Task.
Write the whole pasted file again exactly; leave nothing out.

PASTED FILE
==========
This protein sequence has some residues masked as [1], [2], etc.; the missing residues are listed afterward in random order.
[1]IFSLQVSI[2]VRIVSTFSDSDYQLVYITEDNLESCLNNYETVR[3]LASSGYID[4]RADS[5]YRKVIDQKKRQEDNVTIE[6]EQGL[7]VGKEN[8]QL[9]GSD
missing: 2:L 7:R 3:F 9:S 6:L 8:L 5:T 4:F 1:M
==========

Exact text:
This protein sequence has some residues masked as [1], [2], etc.; the missing residues are listed afterward in random order.
[1]IFSLQVSI[2]VRIVSTFSDSDYQLVYITEDNLESCLNNYETVR[3]LASSGYID[4]RADS[5]YRKVIDQKKRQEDNVTIE[6]EQGL[7]VGKEN[8]QL[9]GSD
missing: 2:L 7:R 3:F 9:S 6:L 8:L 5:T 4:F 1:M